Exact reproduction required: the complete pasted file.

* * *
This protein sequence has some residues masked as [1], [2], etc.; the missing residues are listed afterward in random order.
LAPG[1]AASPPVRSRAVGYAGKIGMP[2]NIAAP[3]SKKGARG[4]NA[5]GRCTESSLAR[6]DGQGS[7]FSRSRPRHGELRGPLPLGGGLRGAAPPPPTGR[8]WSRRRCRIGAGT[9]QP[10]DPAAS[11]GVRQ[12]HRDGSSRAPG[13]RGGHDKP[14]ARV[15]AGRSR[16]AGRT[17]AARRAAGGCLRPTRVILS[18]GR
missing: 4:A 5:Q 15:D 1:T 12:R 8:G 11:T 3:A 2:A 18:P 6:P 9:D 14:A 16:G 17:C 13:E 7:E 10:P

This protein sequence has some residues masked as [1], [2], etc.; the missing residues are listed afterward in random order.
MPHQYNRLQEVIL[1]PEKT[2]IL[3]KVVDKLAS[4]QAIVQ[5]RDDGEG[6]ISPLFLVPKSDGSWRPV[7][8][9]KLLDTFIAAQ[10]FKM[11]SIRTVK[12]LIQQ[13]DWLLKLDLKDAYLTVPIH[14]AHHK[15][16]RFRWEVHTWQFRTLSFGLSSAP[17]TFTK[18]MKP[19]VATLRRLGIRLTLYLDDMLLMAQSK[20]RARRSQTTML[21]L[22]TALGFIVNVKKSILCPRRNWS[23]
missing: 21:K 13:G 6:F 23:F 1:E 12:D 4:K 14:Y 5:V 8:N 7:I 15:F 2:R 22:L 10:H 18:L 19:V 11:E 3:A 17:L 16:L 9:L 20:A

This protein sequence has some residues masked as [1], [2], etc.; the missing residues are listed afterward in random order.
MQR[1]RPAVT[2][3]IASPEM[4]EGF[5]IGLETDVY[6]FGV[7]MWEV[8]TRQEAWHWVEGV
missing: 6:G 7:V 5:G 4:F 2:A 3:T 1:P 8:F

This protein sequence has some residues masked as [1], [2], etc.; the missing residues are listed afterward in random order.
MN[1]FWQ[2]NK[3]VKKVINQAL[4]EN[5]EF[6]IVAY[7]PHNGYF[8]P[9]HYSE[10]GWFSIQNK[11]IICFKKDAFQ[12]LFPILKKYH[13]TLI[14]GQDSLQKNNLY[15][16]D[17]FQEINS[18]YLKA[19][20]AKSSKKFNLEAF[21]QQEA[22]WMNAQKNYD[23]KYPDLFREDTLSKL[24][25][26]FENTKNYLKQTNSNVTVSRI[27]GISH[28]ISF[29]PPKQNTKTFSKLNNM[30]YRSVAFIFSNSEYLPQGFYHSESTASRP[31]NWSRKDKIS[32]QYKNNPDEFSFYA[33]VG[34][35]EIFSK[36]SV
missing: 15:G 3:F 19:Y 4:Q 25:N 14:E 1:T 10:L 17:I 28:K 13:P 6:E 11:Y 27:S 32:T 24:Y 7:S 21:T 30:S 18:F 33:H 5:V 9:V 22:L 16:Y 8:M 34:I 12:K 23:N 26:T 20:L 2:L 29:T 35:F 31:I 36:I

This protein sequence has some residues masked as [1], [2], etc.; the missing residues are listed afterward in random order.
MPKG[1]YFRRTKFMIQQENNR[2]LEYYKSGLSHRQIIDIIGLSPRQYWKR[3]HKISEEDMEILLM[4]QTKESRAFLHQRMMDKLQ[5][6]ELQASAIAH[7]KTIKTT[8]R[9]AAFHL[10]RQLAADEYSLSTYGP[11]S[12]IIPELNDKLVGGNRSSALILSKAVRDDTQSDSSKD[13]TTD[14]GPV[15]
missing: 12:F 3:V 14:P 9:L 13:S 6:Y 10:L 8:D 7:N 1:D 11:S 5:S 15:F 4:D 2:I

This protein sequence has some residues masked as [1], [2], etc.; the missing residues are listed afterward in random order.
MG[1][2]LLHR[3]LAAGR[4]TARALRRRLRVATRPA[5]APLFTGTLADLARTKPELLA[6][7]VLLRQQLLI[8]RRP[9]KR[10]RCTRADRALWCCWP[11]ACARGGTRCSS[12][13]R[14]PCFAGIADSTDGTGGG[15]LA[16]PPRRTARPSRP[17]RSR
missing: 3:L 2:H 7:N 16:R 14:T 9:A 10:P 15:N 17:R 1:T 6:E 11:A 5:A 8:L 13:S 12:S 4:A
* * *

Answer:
This protein sequence has some residues masked as [1], [2], etc.; the missing residues are listed afterward in random order.
LAPG[1]AASPPVRSRAVGYAGKIGMP[2]NIAAP[3]SKKGARG[4]NA[5]GRCTESSLAR[6]DGQGS[7]FSRSRPRHGELRGPLPLGGGLRGAAPPPPTGR[8]WSRRRCRIGAGT[9]QP[10]DPAAS[11]GVRQ[12]HRDGSSRAPG[13]RGGHDKP[14]ARV[15]AGRSR[16]AGRT[17]AARRAAGGCLRPTRVILS[18]GR
missing: 4:A 5:Q 15:D 1:T 12:R 8:G 11:T 3:A 2:A 18:P 6:P 9:D 14:A 16:G 17:C 13:E 7:E 10:P

This protein sequence has some residues masked as [1], [2], etc.; the missing residues are listed afterward in random order.
MPHQYNRLQEVIL[1]PEKT[2]IL[3]KVVDKLAS[4]QAIVQ[5]RDDGEG[6]ISPLFLVPKSDGSWRPV[7][8][9]KLLDTFIAAQ[10]FKM[11]SIRTVK[12]LIQQ[13]DWLLKLDLKDAYLTVPIH[14]AHHK[15][16]RFRWEVHTWQFRTLSFGLSSAP[17]TFTK[18]MKP[19]VATLRRLGIRLTLYLDDMLLMAQSK[20]RARRSQTTML[21]L[22]TALGFIVNVKKSILCPRRNWS[23]
missing: 21:K 13:G 6:F 23:F 1:E 12:D 4:K 14:Y 5:V 8:N 7:I 15:F 2:R 22:L 10:H 18:L 19:V 11:E 3:A 17:L 16:L 9:L 20:A

This protein sequence has some residues masked as [1], [2], etc.; the missing residues are listed afterward in random order.
MQR[1]RPAVT[2][3]IASPEM[4]EGF[5]IGLETDVY[6]FGV[7]MWEV[8]TRQEAWHWVEGV
missing: 6:G 7:V 5:G 4:F 2:A 3:T 1:P 8:F

This protein sequence has some residues masked as [1], [2], etc.; the missing residues are listed afterward in random order.
MN[1]FWQ[2]NK[3]VKKVINQAL[4]EN[5]EF[6]IVAY[7]PHNGYF[8]P[9]HYSE[10]GWFSIQNK[11]IICFKKDAFQ[12]LFPILKKYH[13]TLI[14]GQDSLQKNNLY[15][16]D[17]FQEINS[18]YLKA[19][20]AKSSKKFNLEAF[21]QQEA[22]WMNAQKNYD[23]KYPDLFREDTLSKL[24][25][26]FENTKNYLKQTNSNVTVSRI[27]GISH[28]ISF[29]PPKQNTKTFSKLNNM[30]YRSVAFIFSNSEYLPQGFYHSESTASRP[31]NWSRKDKIS[32]QYKNNPDEFSFYA[33]VG[34][35]EIFSK[36]SV
missing: 15:G 3:F 19:Y 4:Q 25:N 14:E 1:T 10:L 17:I 28:K 13:P 6:E 11:Y 27:S 32:T 24:Y 7:S 21:T 30:S 18:F 33:H 5:V 9:V 22:L 16:Y 8:M 34:I 12:K 23:N 26:T 20:L 2:L 29:T 35:F 31:I 36:I

This protein sequence has some residues masked as [1], [2], etc.; the missing residues are listed afterward in random order.
MPKG[1]YFRRTKFMIQQENNR[2]LEYYKSGLSHRQIIDIIGLSPRQYWKR[3]HKISEEDMEILLM[4]QTKESRAFLHQRMMDKLQ[5][6]ELQASAIAH[7]KTIKTT[8]R[9]AAFHL[10]RQLAADEYSLSTYGP[11]S[12]IIPELNDKLVGGNRSSALILSKAVRDDTQSDSSKD[13]TTD[14]GPV[15]
missing: 12:F 3:V 14:P 9:L 13:S 6:Y 10:L 8:D 7:N 1:D 11:S 5:S 15:F 4:D 2:I

This protein sequence has some residues masked as [1], [2], etc.; the missing residues are listed afterward in random order.
MG[1][2]LLHR[3]LAAGR[4]TARALRRRLRVATRPA[5]APLFTGTLADLARTKPELLA[6][7]VLLRQQLLI[8]RRP[9]KR[10]RCTRADRALWCCWP[11]ACARGGTRCSS[12][13]R[14]PCFAGIADSTDGTGGG[15]LA[16]PPRRTARPSRP[17]RSR
missing: 3:L 2:H 7:N 16:R 14:T 9:A 10:P 15:N 17:R 1:T 6:E 11:A 5:A 8:L 13:S 12:S 4:A